Linear motion: Novel design expands conveyor system flexibility
Movers wrap around the track so they can be oriented horizontally, vertically, or even upside down. The controller treats each carrier as a separate degree of freedom with absolute-encoder feedback. The drive, on the other hand, views each carrier as an N-pole motor, where N is the number of electromagnets in the complete track. See diagram and learn about Siemens and Jacobs Automation collaboration.
Chicago, IL — Visitors at the Pack Expo 2008 conference and expo saw the results of a collaboration between Siemens Energy and Automation (SEA) and Jacobs Automation (JA) to produce a novel conveyor system, called PackTrak, built on linear motor technology. Material is moved along a curvilinear track on small, magnetized, independently controllable carriers called “movers.” A Siemens Simotion P350 PC-based controller running Linux real-time operating system keeps track of
The PackTrak mover wraps around the track to allow installation in any orientation.
All linear motors operate the same, based on magnetic forces between magnets installed in tracks and in carriers. In the PackTrak system, each carrier incorporates a bar magnet made of neodymium-iron permanent magnet material mounted underneath each mover, and separately energized electromagnet coils built into the track. A roller/guide-rail arrangement provides mechanical forces to support the carriers and keep them running true on the track, while allowing them free movement along it.
To move a carrier, the controller sends commands to a DSP-based drive, which applies current to track electromagnets at the carrier’s location. Depending on the current sense, magnetic forces will push the carrier forward or backward along the track.
The DSP drive knows each carrier’s location through commutation signals provided by a unique encoder system. Sensors built into the track use the giant magnetoresistive (GMR) effect to sense the location of small permanent magnets attached to each mover. The GMR sensors operate in saturation mode, sensing the position-magnet field’s angular orientation at the nearest position sensor. From that angle and knowledge of the track geometry, the drive can calculate the position magnet’s location to a fraction of the distance between sensors. This commutation system provides absolute position encoding, making it unnecessary to “home” the system on power up, even if carriers have moved.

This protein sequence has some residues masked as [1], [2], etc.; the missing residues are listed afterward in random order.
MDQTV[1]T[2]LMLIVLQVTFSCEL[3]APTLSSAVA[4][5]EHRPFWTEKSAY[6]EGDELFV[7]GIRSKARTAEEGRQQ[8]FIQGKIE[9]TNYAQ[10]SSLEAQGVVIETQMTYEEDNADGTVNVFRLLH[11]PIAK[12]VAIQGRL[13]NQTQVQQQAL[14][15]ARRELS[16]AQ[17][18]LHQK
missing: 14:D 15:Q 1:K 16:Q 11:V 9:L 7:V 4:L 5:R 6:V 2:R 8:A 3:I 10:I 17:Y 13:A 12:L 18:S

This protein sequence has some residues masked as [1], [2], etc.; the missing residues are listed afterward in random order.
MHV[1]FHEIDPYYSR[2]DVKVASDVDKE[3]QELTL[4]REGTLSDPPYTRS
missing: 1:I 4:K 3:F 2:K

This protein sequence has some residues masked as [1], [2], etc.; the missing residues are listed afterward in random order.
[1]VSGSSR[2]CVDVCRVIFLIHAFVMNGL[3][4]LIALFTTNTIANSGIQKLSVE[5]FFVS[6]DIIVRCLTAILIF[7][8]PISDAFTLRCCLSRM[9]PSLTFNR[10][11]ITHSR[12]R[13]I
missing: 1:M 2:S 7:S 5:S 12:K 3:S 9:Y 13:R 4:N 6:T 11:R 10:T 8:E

The drive thus can provide appropriate currents to hold each carrier still or move it in a direction at a speed commanded by the controller. The controller treats each carrier as a separate degree of freedom with absolute-encoder feedback. The drive, on the other hand, views each carrier as an N-pole motor, where N is the number of electromagnets in the complete track.
Having the Siemens controller allows the system to interface to the outside world as if it were any other motion-control system. Expanding the number of carriers controlled means expanding the number of degrees of freedom for the system.
Movers wrap around the track so they can be oriented horizontally, vertically, or even upside down. Propulsion magnets mount on both sides of the track, so that magnetic forces in the plane normal to the motion direction are always balanced.
Tracks come in 50 mm segments that can be straight or curved. Each segment includes 24 electromagnets, along with mover position sensors. Adding a segment requires only mechanically fixturing it and plugging in a cable from the drive. Entire conveying systems typically use a closed-circuit track to allow motion in one direction for numerous movers, but open-ended tracks, where carriers move back and forth between ends, are possible as well.
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— C.G. Masi , senior editor
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